Asthma affects 8.3% of children in the U.S (https://www.cdc.gov/nchs/fastats/asthma.htm) and is the leading cause of school absenteeism due to chronic illness (Moonie, Sterling, Figgs, & Castro, 2006). Low-income and minority children who are disproportionately affected by asthma (doi:10.1542/peds.2015-2354) have even higher rates of school absenteeism (https://ed.gov/datastory/chronicabsenteeism.html). Both school absenteeism and the effects of sleep deprivation due to uncontrolled asthma affect academic performance and result in lower school performance in students with asthma compared to students without asthma (Diette et al., 2000; Tsakiris et al., 2013).
Children spend close to 30% of their day in school (https://nces.ed.gov/surveys/sass/tables/sass0708_035_s1s.asp) and interact with the school nurse more than any other health care provider. The school nurse is the most qualified person for managing asthma care in the school setting and is well positioned to take the lead in reducing health and academic disparities experienced by students with asthma.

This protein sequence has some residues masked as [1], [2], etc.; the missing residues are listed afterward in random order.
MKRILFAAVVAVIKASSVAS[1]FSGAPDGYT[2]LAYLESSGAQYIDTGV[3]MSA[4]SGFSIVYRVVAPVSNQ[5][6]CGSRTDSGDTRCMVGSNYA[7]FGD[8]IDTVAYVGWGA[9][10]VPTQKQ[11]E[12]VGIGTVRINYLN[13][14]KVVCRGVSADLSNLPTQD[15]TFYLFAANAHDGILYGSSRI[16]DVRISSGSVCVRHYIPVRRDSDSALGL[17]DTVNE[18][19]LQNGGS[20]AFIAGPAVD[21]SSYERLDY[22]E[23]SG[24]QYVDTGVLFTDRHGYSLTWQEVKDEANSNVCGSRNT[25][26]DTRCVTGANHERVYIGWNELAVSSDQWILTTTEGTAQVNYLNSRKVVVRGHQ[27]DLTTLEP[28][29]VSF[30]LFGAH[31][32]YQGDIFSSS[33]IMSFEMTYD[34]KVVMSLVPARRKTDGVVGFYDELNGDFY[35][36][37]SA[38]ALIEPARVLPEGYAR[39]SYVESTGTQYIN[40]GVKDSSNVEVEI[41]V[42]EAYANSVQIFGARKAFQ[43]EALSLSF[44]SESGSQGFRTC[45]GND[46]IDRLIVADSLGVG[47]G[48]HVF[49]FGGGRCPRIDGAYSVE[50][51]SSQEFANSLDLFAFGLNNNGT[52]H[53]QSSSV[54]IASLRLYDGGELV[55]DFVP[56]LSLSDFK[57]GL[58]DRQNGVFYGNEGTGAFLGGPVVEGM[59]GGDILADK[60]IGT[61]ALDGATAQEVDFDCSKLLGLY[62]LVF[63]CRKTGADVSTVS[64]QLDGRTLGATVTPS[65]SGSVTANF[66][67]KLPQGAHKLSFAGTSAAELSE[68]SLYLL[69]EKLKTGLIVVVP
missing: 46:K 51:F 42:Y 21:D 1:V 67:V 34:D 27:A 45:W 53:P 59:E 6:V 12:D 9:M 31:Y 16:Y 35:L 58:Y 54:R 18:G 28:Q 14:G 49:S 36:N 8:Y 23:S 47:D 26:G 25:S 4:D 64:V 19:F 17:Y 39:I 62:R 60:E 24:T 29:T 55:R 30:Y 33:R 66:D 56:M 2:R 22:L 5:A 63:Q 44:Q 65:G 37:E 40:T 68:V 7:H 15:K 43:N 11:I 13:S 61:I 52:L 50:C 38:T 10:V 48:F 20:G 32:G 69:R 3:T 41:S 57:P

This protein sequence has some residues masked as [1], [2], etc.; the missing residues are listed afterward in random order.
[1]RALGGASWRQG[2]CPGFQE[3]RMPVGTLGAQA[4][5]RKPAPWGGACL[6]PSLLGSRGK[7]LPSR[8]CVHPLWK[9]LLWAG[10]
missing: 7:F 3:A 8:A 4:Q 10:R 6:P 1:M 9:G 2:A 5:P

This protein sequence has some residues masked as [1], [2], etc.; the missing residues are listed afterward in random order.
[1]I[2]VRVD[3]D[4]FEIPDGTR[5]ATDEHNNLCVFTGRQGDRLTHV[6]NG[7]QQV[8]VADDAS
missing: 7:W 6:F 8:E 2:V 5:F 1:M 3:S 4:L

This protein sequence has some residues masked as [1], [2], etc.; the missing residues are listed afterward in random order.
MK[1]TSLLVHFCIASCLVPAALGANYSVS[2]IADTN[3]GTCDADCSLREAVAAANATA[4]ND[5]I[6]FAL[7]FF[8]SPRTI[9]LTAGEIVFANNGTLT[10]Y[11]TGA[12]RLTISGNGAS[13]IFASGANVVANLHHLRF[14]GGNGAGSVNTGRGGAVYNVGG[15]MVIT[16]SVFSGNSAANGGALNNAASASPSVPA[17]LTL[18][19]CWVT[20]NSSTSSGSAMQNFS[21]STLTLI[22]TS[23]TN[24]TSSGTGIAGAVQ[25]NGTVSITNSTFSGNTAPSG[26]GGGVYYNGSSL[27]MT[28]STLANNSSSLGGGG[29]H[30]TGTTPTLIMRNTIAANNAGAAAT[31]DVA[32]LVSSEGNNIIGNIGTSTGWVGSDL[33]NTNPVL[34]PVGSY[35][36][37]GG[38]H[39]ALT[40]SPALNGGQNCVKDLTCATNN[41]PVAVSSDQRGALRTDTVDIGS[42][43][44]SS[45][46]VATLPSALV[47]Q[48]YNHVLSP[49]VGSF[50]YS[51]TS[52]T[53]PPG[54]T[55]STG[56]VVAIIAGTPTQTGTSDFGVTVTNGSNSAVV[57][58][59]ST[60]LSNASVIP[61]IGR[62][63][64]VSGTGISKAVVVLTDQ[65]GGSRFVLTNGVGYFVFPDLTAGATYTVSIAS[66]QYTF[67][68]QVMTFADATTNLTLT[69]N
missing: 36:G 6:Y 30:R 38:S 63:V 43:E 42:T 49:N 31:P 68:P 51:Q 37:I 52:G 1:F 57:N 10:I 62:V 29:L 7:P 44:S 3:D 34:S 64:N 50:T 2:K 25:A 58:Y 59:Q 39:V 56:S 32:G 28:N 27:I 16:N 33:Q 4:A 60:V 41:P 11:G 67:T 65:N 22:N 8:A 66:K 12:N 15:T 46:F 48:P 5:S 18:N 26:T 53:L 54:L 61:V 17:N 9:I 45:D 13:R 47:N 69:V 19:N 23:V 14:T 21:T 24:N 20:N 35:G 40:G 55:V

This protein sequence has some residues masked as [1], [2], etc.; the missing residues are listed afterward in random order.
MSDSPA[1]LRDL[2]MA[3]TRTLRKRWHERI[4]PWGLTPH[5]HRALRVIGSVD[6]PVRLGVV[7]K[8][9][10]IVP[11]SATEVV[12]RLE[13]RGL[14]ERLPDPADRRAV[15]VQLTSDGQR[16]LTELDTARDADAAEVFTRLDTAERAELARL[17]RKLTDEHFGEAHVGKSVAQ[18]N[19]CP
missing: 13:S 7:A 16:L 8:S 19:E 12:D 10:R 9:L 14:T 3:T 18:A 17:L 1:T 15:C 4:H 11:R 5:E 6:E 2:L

Easy Breathing for Schools is a school-nurse centered asthma program developed specifically for school nurses with considerable input from school nurses. While we know that school nurses successfully manage asthma in their practices every day, we also appreciate the competing priorities with which school nurses must contend. Easy Breathing for Schools was designed for the busy school nurse and provides simple to use tools for managing asthma in the school setting.
During my session I will discuss why and how the program came to be, how we met with school nurses, clinicians and families to make sure we got it right, implementation of the program in three CT cities and the very promising health and academic outcomes that we are observing.
I am excited to share our program with all of you. Please come to my session on Monday at 3:15 pm in the Grand Ballroom VII-VIII. Hope to see you there!